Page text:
Then I will describe work being done by wireless companies to solve both push-to-talk operability and interoperability for video and other data forms including applications. Several weeks ago, I wrote about the lack of data interoperability and have since discovered that there are serious ongoing efforts to resolve interoperability issues we currently face and as we move toward interoperable Computer-Aided Dispatch (CAD) systems.
On Tuesday from 8:30am to 11:30am, I will take part in a panel that examines resiliency of networks including Land Mobile Radio (LMR) and FirstNet/broadband networks. “Resiliency” means different things to different people. I believe LMR resiliency and FirstNet resiliency have different qualities and should to be treated differently to reach the common goal of maximizing network hardiness and redundancy. In the afternoon, I hope to attend the Safer Buildings Coalition panel session from 2:30pm to 5:30pm.
There are a number of panels I would like to attend on Wednesday. My next panel, “Public Safety Spectrum Issues,” will start at 10:15am. I will discuss a number of issues including T-Band interference resulting from relocating TV stations; the 6-GHz microwave band and the Federal Communications Commission’s (FCC) authorization for unlicensed Wi-Fi to operate alongside licensed users; and 4.9 GHz, which the last FCC basically took away from public safety. The Public Safety Spectrum Alliance (PSSA) has filed a number of comments and toward the end of 2020, it requested that the FCC issue a stay of the order that would allocate the spectrum to the states.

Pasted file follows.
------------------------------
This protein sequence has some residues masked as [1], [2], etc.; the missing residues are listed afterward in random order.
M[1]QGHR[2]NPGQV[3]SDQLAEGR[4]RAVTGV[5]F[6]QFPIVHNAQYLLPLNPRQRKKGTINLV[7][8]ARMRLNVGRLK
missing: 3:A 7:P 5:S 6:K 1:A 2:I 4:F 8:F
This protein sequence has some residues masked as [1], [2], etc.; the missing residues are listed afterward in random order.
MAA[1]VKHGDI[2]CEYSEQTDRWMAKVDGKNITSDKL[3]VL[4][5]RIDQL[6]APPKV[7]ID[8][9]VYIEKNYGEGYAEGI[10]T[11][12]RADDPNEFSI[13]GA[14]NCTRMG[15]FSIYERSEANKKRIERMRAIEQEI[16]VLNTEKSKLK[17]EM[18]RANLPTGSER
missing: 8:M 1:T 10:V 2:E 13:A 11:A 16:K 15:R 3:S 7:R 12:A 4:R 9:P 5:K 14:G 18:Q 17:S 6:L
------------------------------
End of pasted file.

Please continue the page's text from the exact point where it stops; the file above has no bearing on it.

The current FCC voted to support the stay and has issued an advanced look at yet another Notice of Proposed Rulemaking (NPRM), which, if passed as written, would re-authorize the public-safety community’s access to 4.9-GHz.
I will wrap up my comments with a discussion of my belief that even with new spectrum being allocated in gigahertz-and-higher portions of spectrum, all public-safety spectrum is subject to influence from those who believe it is possible to share spectrum among multiple types of license holders. The public-safety community must be ever-vigilant, and I will once again call for the FCC to form a public-safety and critical-communications advisory committee to provide ongoing input to the Commission.